Similarly, some years ago, I attended the 25th reunion of my high school graduating class. The thing that struck me the most was that many of the "really cool" guys were dead. Many of my other classmates told me how proud they were of my accomplishments and asked me if I remembered how they used to encourage me. Of course I did not — no such encouragement took place — but people's memories tend to change over time.

Many of my fellow members of the Horatio Alger Society of Distinguished Americans have recounted similar stories of being regarded as different and not always being part of the "in" crowd when they were growing up. The Horatio Alger Society inducts 10 to 12 new members each year. These are people who grew up under very difficult circumstances and went on to achieve at the highest levels of their respective endeavors. Many of their names would be quite familiar to the public. Are their stories aberrant, or are we truly the captains of our own destiny?



In the game of chess, pawns are just used for the purposes of the royal pieces. In real life, many in power selfishly use "pawns" — average citizens — while at the same time vociferously proclaiming that they are the only ones looking out for the interests of the pawns, who happily follow their commands, thinking that this "royal" contingent has their interests in mind. However, in a chess game, a pawn can become any one of the royal pieces, if it can make it to the other side of the board. The opponent will do almost anything to keep one from reaching its goal, because that would interfere with the power structure. If they can keep the pawns on their side of the board, where it is much safer, the status quo can be maintained.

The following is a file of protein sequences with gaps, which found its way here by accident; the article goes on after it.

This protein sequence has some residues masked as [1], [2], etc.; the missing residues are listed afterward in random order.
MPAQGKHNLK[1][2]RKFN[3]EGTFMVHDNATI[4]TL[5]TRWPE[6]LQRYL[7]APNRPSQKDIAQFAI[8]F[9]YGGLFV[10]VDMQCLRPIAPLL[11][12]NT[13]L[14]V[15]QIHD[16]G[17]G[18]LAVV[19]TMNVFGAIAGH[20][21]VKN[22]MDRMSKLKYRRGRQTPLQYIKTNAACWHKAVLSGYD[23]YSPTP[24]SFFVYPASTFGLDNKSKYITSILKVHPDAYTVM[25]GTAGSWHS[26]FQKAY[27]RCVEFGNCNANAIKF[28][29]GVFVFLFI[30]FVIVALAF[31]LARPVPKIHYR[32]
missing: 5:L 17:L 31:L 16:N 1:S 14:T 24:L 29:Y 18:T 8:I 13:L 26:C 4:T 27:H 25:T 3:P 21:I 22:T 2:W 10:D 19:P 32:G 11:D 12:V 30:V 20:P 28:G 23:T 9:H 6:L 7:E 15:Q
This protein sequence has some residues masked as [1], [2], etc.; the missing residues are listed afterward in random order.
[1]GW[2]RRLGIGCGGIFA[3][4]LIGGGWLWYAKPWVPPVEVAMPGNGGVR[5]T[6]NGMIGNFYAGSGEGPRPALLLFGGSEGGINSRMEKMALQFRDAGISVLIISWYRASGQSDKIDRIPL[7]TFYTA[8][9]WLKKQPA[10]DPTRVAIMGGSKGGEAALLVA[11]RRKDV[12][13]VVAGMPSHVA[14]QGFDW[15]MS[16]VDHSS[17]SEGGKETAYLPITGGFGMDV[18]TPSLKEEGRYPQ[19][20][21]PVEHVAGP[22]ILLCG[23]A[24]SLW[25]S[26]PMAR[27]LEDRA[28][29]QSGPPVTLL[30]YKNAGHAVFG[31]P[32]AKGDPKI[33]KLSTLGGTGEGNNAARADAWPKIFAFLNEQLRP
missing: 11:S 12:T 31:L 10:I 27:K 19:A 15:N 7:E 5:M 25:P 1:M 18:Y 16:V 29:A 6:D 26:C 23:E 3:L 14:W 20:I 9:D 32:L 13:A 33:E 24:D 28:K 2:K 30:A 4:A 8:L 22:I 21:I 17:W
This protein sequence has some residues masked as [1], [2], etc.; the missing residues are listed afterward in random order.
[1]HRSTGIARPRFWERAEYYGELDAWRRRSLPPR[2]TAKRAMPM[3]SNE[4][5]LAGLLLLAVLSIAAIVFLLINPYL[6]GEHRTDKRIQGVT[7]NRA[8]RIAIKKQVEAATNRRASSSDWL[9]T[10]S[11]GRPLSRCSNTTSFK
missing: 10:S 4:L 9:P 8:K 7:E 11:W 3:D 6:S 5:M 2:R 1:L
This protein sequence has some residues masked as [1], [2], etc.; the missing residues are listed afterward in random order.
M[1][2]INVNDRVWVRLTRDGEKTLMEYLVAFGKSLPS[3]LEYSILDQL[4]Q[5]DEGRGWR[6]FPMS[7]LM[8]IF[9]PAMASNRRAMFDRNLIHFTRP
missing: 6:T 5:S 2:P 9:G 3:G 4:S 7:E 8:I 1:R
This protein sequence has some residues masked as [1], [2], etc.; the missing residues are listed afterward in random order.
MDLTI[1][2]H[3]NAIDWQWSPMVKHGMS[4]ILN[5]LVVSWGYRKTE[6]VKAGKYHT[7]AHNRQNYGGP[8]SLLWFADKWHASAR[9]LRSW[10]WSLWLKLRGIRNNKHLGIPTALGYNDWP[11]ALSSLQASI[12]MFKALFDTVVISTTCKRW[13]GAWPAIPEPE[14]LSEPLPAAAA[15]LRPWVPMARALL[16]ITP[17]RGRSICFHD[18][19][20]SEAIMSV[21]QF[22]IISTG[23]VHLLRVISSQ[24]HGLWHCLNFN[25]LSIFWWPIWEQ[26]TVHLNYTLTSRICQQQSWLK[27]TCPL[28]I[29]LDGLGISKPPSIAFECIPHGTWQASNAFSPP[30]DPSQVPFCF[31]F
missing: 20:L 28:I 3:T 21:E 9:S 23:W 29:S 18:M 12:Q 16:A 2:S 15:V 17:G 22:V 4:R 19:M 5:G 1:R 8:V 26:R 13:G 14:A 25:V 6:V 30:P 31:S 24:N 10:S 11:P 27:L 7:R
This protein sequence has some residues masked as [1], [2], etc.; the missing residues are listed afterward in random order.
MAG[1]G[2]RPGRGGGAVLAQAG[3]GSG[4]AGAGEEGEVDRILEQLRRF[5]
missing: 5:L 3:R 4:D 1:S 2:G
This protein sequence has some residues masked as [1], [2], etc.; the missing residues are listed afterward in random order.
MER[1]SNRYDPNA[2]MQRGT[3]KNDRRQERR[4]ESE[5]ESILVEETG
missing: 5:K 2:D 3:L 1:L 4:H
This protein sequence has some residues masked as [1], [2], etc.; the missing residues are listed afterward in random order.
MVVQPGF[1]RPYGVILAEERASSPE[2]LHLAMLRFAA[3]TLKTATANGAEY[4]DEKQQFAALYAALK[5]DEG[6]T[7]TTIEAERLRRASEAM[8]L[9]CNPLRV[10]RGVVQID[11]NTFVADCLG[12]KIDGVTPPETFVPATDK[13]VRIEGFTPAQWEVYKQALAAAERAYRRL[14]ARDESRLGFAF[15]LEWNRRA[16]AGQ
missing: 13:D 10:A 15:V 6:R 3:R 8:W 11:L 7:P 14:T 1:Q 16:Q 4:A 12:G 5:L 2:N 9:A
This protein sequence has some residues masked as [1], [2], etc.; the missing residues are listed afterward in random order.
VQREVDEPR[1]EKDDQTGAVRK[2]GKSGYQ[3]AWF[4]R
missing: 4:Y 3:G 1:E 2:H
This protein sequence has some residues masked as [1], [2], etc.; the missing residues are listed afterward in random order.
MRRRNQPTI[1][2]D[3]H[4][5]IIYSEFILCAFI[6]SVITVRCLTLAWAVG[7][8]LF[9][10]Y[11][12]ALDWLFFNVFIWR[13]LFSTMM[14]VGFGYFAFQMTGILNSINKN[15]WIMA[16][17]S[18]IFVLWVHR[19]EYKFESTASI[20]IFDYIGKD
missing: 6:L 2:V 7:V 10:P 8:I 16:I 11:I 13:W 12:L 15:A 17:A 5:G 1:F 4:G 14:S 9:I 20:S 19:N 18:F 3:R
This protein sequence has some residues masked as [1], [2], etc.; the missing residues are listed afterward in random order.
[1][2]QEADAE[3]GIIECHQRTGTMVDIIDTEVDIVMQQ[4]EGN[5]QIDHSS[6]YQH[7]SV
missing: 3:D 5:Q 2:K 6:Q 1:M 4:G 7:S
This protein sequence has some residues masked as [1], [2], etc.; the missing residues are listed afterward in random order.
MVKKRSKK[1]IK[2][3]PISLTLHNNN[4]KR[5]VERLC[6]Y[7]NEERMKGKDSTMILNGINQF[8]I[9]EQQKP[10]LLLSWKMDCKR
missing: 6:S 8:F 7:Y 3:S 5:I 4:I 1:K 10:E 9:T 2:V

Although no analogy is perfect, it is pretty easy to see the point here. By keeping large groups of Americans complacent and afraid of challenging authority, the position, wealth and status of those in power is secure. The last thing they want is for independent-thinking citizens to realize that this country was designed for them and not for an arrogant ruling class. They dread the possibility of people scrutinizing their words and deeds, and holding them accountable for the same. By using strong-arm tactics and a sheepishly compliant news media, the supposed guardians of truth, they have become very successful at pawn control.

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I can't remember how many times during my medical career I was told, "You can't do that; no one has done that before" or "Do you think all the incredibly bright people who have preceded you didn't think of that?" Certainly, if I had listened to those comments instead of critically analyzing the problems and using the triumphs and mistakes of others to produce innovative solutions, my career path would have been considerably different. We have these magnificent brains with outstanding reasoning ability in order to be creative and to critically analyze what we hear and see. We must stop acting like pawns and start acting like masters of our own destiny.

We should not listen to those who say there is too much corruption for honesty and common sense to succeed. We cannot believe that our enemies are too powerful to combat, and we should not accept that the media will never change back to being stalwarts of integrity and truth. We can play the role of nice little pawn or we can be smart, courageous and move out of our comfort zone to accomplish something truly great for our future. It might be a lonely journey at first, but eventually others will see the light. We will shed the pawn mentality and be promoted to the position of proud and independent citizens of America.

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Ben S. Carson is professor emeritus of neurosurgery at Johns Hopkins University.